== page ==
decided: April 9, 1979.
ALFRED WABER, T/A WINMONT ASSOCIATES ET AL.
ZONING BOARD OF ADJUSTMENT. FRANCIS A. NORBECK, APPELLANT. ALFRED WABER, T/A WINMONT ASSOCIATES ET AL. V. ZONING BOARD OF ADJUSTMENT. CITY OF PHILADELPHIA, APPELLANT. CITY OF PHILADELPHIA AND ALFRED WABER, T/A WINMONT ASSOCIATES ET AL. V. FRANCIS A. NORBECK AND LILLIAN M. NORBECK, H/W, APPELLANTS
Appeals from the Orders of the Court of Common Pleas of Philadelphia County in cases of Alfred Waber, t/a Winmont Associates; Albert Cohen and Celia Cohen, his wife; James Smith and Eleanor Smith, his wife, and Miriam Dubin v. Zoning Board of Adjustment, No. 3781 November Term, 1976; and City of Philadelphia and Alfred Waber, t/a Winmont Associates; Albert Cohen and Celia Cohen, h/w; Beatrice Lieberman; Benjamin Visnov and Ann Visnov, h/w; Herman Bobly and Evelyn Bobly, h/w; Irvin Brodsky and Betty Brodsky, h/w, Intervenors v. Francis A. Norbeck and Lillian M. Norbeck, h/w, No. 883 December Term, 1973.
Stanley A. Uhr, with him Lenard L. Wolffe, and Pechner, Dorfman, Wolffe, Rounick & Cabot, for appellants.
Stanton Dubin, for appellees.
Judges Crumlish, Jr., DiSalle and MacPhail, sitting as a panel of three. Opinion by Judge Crumlish, Jr.
[ 41 Pa. Commw. Page 567]
We are here considering two appeals from separate but related actions of two separate Courts of Common Pleas of Philadelphia County. Francis and Lillian Norbeck (Applicants) and the City of Philadelphia appeal a decision which reversed the action of the Zoning Board of Adjustment (Board) granting a permit for the erection of a non-commercial horse stable accessory to Applicants' family dwelling. The Norbecks also appeal a related equitable action dismissing their exceptions to a decree nisi.
We will dispose of the matters seriatim.
Applicants received permission from the Department of Licenses and Inspections (Department) to erect a stable in August, 1972. After a substantial expenditure of money and effort, the stable was completed in September. The owner of an adjacent complex and various tenants (Protestants) filed an appeal with the Board in December, 1972. The Board revoked Applicants' permit on February 15, 1973, concluding that the use was not permitted under the provisions of the Philadelphia Zoning Code (Code). The Common Pleas Court affirmed Board's decision. An appeal which was filed nunc pro tunc in this Court was denied, as was a petition for leave to appeal in the Supreme Court.
[ 41 Pa. Commw. Page 568]
Applicants then petitioned Board for a new hearing on the stable permit alleging that a gross injustice had been committed in the initial proceeding. On November 17, 1976, Board granted the permit and a variance. Protestants appealed this action and, without taking additional evidence, the trial court reversed. This reversal is the primary matter before us on appeal.
Applicants steadfastly maintain that the original permit granted in 1972 giving them permission to build and use a stable in an R-12 residential district was correct in that the permit was a matter of right. This issue was fully explored and rejected by Board on February 15, 1973. The Court of Common Pleas affirmed Board's decision and, upon exhaustion of appellate remedies even though no decision was rendered on the merits by the appellate courts, the matter is clearly res judicata.*fn1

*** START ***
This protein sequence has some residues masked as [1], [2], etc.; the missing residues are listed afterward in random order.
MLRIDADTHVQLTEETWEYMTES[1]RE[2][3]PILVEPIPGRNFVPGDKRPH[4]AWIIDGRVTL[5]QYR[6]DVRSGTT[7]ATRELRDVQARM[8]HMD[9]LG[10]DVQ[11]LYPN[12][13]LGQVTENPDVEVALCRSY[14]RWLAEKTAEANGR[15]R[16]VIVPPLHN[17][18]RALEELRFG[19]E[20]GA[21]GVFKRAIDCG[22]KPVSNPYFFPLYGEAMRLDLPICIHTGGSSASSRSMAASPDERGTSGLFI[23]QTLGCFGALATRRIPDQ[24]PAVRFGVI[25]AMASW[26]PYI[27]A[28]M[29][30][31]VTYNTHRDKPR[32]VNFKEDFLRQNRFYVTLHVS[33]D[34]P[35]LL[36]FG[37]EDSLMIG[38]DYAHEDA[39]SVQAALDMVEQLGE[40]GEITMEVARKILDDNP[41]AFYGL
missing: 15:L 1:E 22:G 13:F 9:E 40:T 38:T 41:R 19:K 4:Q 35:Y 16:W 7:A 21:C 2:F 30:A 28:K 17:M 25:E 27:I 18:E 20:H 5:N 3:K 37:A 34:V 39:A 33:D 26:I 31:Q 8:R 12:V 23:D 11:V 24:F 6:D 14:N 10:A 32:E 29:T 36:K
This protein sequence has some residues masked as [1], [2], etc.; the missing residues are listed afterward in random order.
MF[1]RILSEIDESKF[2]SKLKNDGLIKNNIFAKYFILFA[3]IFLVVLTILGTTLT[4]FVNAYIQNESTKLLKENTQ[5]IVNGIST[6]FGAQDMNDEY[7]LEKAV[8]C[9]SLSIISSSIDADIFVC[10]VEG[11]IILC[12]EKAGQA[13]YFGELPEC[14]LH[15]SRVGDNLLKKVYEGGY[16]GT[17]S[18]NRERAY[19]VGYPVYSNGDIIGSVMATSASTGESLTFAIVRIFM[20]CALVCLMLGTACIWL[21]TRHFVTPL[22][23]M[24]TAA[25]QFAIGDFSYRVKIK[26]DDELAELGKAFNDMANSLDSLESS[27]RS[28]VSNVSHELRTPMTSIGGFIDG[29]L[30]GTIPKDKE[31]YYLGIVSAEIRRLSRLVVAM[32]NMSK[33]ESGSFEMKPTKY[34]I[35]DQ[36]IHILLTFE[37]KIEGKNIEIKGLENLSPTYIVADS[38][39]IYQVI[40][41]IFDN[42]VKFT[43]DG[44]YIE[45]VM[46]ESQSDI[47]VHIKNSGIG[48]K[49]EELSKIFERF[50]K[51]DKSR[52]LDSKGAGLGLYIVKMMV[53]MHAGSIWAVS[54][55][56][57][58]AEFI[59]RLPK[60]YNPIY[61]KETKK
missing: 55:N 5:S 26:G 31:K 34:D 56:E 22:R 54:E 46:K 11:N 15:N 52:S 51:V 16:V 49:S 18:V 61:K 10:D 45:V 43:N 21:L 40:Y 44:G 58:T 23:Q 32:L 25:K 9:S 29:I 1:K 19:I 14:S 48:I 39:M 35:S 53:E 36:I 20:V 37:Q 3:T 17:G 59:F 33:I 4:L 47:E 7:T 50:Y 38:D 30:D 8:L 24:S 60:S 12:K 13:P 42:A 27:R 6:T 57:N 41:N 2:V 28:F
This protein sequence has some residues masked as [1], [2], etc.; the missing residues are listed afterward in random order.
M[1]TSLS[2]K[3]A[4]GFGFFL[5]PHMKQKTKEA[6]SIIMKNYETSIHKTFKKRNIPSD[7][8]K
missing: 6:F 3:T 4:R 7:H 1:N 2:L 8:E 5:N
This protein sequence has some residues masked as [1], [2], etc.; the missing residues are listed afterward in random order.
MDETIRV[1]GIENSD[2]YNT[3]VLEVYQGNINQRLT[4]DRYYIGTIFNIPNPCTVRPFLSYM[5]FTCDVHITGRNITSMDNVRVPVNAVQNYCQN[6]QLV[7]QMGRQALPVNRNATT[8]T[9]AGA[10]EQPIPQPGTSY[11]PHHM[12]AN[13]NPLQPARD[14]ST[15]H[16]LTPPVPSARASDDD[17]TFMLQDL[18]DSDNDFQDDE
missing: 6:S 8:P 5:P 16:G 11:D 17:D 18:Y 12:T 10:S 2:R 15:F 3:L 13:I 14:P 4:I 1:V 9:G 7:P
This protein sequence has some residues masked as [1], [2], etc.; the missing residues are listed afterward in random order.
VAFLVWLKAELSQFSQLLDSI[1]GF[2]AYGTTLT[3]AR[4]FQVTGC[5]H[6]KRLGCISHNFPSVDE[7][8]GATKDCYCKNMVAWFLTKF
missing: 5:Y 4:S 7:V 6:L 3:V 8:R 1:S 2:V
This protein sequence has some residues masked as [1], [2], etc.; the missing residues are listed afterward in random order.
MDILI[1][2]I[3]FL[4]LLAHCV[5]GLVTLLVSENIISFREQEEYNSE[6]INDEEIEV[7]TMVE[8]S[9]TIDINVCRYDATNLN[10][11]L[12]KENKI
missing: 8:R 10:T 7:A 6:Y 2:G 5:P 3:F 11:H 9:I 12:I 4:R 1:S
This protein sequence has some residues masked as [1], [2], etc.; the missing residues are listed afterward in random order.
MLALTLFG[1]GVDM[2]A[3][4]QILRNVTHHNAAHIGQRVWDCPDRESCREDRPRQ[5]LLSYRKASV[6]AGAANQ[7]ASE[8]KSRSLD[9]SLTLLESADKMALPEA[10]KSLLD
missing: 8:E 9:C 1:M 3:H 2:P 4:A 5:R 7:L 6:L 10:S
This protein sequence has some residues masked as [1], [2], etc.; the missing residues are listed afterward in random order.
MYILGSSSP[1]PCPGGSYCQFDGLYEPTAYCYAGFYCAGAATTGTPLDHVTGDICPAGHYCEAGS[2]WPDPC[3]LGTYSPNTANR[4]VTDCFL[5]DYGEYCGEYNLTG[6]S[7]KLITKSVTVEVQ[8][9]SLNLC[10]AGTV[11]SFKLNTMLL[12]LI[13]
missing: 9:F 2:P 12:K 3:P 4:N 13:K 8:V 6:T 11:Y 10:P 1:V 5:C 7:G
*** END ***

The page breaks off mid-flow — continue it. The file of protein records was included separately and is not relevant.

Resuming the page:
Applicants next contend that the court below exceeded its scope of review. We disagree. When that court does not take additional evidence, it is limited to a determination of whether Board committed a manifest abuse of discretion or error of law. Pyzdrowski v. Pittsburgh Board of Adjustment, 437 Pa. 481, 263 A.2d 426 (1970). The court below did not address any abuse of discretion and merely applied the facts of record to the legal issues involved.
Applicants' major contention related that a vested right to the use of the stable had been acquired and that a variance was properly granted by the Board. We do not agree that the record supports this contention.
[ 41 Pa. Commw. Page 569]
The right to use the structure as a stable does not vest where, as here, Protestants have consistently and timely pursued their legal remedies. This fact alone distinguishes the case from the "doctrine of vested rights" enunciated in Commonwealth v. Flynn, 21 Pa. Commonwealth Ct. 264, 394 A.2d 720 (1975), and precludes its application. Nor, we might add, does a right vest because of an error of law by the Department in initially granting what is clearly a revocable permit.
There are no exceptional circumstances in the record to support the grant of a variance. Fretz, Inc. v. Hilltown Township Zoning Hearing Board, 22 Pa. Commonwealth Ct. 276, 348 A.2d 488 (1975). Nor does it establish a unique, substantial, serious and compelling hardship to the property. Magrann v. Zoning Board of Adjustment, 404 Pa. 198, 170 A.2d 553 (1961). Personal and economic hardship or, in this case, more clearly a recreational inconvenience, does not warrant the issuance of a variance. Rees v. Zoning Hearing Board of Indiana Township, 11 Pa. Commonwealth Ct. 461, 315 A.2d 317 (1974). Having disposed of these controlling issues, we need not address Applicants' remaining contentions.
And Now, this 9th day of April, 1979, the appeals of Francis A. Norbeck and his wife, Lillian M., are dismissed and the order of the Court of Common Pleas of Philadelphia County, November Term 1976, No. 3781, sustaining the appeal of Alfred Waber, t/a Winmont Associates; Albert Cohen and Celia Cohen, his wife; James Smith and Eleanor Smith, his wife; and Miriam Dubin, and reversing the decision of the Zoning Board of Adjustment granting a variance to Francis A. Norbeck to maintain a stable on his premises,
[ 41 Pa. Commw. Page 570]
and the final decree of the Court of Common Pleas of Philadelphia County dated May 17, 1977, are hereby affirmed.